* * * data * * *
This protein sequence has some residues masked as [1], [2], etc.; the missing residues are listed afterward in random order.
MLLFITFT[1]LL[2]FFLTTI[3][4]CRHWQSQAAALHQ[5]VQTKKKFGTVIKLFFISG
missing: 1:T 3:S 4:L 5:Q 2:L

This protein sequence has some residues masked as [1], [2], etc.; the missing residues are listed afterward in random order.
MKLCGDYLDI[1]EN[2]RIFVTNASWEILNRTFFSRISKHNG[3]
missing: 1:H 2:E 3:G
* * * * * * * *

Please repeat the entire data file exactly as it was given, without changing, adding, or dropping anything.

This protein sequence has some residues masked as [1], [2], etc.; the missing residues are listed afterward in random order.
MLLFITFT[1]LL[2]FFLTTI[3][4]CRHWQSQAAALHQ[5]VQTKKKFGTVIKLFFISG
missing: 1:T 3:S 4:L 5:Q 2:L

This protein sequence has some residues masked as [1], [2], etc.; the missing residues are listed afterward in random order.
MKLCGDYLDI[1]EN[2]RIFVTNASWEILNRTFFSRISKHNG[3]
missing: 1:H 2:E 3:G